Walking seems basic, but it’s been gaining traction as a form of exercise over the past few years. Rebel Wilson said she relied on walking to lose weight during her Year of Health, and Peloton now has walking routines on its app. Walking is the most accessible form of low-impact cardio, says Fata-Chan. This can be a great starting point, especially for people just starting out. He recommends aiming for 8,000 to 10,000 steps a day, which has been shown to have benefits from a lower risk of early death to improved mental health. To make your walking workout more challenging, try doing things like increasing your pace, adding more distance, or increasing the incline during your treadmill workouts.

2. Swimming

When you swim, the water supports your weight and relieves pressure on your joints. It’s also a form of exercise that makes it easier for you to regulate your body temperature because of the cooling effects of being in the water, says Fata-Chan. This can make longer workouts feel more comfortable, especially during the hottest days of the year. Challenge yourself by increasing the number of laps you do as you go, along with speed intervals.

3. Cycling

Cycling can help improve heart health while improving blood flow and lower-body mobility, says Fata-Chan. You can also increase the intensity of your speed along with the resistance to make the workouts harder and stimulate muscle growth.

4. The elliptical

Using an elliptical machine, along with similar low-impact workouts, is great because they challenge and work the muscular and cardiorespiratory systems at the same time, Moretti says. You can increase muscle strength and mass while improving heart health and doing it without impacting your joints. Consider increasing the resistance of the machines, your speed, and the amount of time you exercise to improve your fitness level over time.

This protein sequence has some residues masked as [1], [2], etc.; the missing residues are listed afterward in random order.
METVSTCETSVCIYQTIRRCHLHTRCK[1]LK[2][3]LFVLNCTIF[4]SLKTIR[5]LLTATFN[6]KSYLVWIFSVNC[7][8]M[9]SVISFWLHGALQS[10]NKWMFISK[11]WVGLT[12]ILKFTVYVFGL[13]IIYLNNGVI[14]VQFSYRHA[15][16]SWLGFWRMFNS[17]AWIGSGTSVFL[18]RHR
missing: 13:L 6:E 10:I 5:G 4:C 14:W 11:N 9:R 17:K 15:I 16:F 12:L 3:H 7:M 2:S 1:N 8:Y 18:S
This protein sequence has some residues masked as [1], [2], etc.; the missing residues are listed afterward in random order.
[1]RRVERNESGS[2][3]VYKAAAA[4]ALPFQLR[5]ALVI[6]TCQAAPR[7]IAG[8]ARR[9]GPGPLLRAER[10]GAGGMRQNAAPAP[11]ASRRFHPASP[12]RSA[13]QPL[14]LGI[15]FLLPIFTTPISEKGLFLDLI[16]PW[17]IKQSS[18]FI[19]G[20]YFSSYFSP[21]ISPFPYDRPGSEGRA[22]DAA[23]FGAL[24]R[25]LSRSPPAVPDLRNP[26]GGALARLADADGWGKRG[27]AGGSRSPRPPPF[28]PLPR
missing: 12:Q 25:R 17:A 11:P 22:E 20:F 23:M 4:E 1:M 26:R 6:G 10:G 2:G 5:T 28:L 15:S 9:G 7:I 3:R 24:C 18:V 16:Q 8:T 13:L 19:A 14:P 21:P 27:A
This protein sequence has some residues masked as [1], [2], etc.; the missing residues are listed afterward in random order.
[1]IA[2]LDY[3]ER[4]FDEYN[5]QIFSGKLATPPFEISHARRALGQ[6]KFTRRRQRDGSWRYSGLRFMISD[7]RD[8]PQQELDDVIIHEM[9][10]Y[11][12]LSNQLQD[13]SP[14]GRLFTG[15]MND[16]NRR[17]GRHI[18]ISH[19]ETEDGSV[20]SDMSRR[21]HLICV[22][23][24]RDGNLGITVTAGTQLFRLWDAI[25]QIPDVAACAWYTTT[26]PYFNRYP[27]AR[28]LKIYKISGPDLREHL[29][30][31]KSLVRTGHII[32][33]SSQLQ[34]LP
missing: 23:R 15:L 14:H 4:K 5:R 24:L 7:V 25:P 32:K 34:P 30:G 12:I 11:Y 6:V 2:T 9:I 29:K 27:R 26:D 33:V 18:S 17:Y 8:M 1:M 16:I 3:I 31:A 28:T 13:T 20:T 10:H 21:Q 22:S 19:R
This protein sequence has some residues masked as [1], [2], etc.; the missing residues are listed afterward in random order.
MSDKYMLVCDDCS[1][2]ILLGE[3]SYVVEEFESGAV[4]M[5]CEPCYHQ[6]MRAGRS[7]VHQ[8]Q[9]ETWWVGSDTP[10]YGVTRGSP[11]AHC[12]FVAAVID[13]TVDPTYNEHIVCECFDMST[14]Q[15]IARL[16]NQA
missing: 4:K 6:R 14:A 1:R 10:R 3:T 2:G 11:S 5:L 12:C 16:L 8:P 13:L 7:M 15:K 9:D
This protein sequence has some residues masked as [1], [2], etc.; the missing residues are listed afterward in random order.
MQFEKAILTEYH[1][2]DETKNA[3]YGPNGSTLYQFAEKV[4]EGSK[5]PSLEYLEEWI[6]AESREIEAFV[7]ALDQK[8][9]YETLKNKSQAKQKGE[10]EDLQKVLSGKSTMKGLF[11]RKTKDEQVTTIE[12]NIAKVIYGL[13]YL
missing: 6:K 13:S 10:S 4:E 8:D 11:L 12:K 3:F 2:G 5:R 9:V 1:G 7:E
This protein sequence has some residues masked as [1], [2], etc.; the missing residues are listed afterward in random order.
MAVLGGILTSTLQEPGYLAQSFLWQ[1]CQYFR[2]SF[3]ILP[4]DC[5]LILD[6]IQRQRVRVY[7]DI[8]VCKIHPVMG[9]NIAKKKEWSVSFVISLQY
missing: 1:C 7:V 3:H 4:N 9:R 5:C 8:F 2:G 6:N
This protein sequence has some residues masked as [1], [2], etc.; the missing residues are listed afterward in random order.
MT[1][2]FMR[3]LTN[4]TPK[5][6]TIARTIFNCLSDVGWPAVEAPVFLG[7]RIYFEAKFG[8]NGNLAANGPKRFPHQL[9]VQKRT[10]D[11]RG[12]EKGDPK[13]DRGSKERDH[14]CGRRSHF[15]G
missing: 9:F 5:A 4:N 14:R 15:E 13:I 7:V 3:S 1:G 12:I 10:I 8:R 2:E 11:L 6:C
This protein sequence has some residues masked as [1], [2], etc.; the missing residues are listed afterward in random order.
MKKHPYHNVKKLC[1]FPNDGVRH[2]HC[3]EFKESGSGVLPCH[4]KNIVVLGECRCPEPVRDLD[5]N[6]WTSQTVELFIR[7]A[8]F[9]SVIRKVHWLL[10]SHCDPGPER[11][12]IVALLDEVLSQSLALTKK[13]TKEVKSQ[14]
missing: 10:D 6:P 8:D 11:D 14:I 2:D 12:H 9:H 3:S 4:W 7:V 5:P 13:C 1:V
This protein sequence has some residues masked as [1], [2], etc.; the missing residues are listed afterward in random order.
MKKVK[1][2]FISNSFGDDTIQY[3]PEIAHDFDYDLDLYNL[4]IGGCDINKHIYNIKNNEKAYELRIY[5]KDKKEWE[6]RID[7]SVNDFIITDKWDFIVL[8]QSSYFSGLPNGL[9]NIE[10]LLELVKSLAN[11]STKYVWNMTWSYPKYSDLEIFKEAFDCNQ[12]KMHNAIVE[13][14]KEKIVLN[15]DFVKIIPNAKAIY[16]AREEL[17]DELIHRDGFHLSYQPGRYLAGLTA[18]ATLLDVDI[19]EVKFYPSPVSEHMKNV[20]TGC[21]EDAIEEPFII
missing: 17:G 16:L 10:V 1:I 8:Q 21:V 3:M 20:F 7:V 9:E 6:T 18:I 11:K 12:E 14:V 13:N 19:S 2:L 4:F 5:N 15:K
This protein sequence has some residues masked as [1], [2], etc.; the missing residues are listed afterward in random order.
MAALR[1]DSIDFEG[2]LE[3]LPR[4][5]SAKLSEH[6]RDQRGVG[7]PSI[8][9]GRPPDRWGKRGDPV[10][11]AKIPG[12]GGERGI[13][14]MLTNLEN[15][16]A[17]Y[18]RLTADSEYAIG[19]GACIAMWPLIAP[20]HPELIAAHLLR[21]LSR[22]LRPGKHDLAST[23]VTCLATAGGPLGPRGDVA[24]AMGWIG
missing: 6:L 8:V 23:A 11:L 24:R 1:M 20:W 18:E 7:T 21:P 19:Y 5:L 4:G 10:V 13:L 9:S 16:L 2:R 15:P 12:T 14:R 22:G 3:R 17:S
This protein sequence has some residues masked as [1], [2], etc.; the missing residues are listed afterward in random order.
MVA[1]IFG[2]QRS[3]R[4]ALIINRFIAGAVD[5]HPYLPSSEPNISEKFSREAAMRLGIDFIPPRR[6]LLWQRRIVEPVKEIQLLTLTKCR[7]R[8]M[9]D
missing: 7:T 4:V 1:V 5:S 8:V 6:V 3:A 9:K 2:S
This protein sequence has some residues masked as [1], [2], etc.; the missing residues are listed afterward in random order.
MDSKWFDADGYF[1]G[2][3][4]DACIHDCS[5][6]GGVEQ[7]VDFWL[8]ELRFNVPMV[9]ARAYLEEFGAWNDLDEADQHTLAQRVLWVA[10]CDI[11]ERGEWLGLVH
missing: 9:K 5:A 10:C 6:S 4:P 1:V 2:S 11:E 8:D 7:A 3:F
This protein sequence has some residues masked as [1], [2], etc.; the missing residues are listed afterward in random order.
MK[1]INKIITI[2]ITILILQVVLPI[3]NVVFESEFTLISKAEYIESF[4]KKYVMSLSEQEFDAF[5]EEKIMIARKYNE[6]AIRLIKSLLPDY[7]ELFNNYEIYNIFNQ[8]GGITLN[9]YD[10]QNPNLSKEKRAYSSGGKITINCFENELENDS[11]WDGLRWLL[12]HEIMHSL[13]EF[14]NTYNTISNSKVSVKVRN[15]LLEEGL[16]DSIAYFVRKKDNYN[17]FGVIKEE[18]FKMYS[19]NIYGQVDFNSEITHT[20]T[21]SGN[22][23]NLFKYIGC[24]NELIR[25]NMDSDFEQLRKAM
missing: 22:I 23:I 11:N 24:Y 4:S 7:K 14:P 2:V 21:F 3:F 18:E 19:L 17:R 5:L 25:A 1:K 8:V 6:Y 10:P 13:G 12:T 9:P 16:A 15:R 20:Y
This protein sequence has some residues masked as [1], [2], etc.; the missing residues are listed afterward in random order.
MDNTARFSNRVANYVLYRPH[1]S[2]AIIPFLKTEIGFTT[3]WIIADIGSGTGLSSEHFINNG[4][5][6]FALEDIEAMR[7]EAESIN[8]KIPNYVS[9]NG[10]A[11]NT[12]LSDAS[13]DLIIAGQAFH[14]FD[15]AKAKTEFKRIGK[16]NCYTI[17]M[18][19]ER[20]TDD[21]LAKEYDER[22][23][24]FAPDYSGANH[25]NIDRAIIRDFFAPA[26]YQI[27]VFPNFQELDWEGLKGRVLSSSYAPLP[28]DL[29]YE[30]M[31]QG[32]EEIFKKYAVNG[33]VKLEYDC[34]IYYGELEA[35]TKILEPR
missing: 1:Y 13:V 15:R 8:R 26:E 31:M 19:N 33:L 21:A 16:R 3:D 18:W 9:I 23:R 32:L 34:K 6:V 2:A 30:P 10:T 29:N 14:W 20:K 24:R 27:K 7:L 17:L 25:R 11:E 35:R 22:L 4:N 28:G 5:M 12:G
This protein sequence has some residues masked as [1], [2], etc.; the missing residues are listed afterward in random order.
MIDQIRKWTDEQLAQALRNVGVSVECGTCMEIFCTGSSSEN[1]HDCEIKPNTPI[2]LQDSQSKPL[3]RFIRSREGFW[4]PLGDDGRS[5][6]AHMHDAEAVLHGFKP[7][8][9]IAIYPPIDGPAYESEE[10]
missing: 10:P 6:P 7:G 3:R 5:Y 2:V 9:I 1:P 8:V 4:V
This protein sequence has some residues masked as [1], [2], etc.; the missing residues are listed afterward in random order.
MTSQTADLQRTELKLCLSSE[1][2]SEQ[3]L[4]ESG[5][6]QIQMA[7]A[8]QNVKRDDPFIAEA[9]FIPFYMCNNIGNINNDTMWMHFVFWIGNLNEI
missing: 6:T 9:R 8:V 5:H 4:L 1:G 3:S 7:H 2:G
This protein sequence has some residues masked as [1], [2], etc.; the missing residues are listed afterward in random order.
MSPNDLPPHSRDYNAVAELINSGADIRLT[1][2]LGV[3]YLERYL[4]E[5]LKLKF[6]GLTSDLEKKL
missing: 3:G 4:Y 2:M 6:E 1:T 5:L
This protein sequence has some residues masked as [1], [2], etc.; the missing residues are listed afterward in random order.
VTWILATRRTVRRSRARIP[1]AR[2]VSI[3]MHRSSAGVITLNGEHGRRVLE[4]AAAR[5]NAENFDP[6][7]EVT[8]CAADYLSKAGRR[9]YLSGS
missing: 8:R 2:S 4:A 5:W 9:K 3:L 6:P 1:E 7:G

5. Rowing

Rowing is one of the most efficient forms of cardio because it uses about 85 percent of your body’s muscles, says Fata-Chan. It’s very easy to change the resistance and intensity, making it safe for all fitness levels. Row intervals with bursts of speed or do longer resistance sessions for harder workouts.

6. Yoga

There’s a lot to love about yoga, including the fact that it can help with your posture, muscle tone, and stress levels. It’s also an easy practice to pick up: If you don’t want to pay for a class, you can stream something online or use an app.

7. Pilates

Pilates has a reputation for being a tough workout and is also low impact. This form of exercise is a full-body workout that improves muscle tone, flexibility and strength, according to the Cleveland Clinic. You can always challenge yourself more in Pilates by doing extra reps or holding poses for longer periods of time.

8. Climb stairs

Stair climbing is an aerobic exercise that can seriously knock you out. Try doing intervals, increasing your speed and spending more time climbing to challenge yourself. You can also do it on a machine at the gym.

9. Training circuit

Circuit training can be a great way to prevent overuse injuries by combining a variety of different movements, says Fata-Chan. This can be done with a combination of bodyweight movements, cardio equipment and more. Try doing things like 30 seconds of plank followed by 30 seconds of floor slides and a minute of stair climbing. It will raise your heart rate quickly. There’s an unlimited amount of customization to make it work for you, says Fata-Chan.

10. Ropes of battle

Battle ropes can also get your heart rate up quickly and don’t require any lower body hitting. Use them in interval training sessions, trying different arm movements to target new areas.

Korin Miller is a freelance writer specializing in general wellness, health and sex, and lifestyle trends, with work appearing in Mens Health, Womens Health, Self, Glamor and more. He has a master’s degree from American University, lives on the beach and hopes to own a teacup pig and a taco truck one day.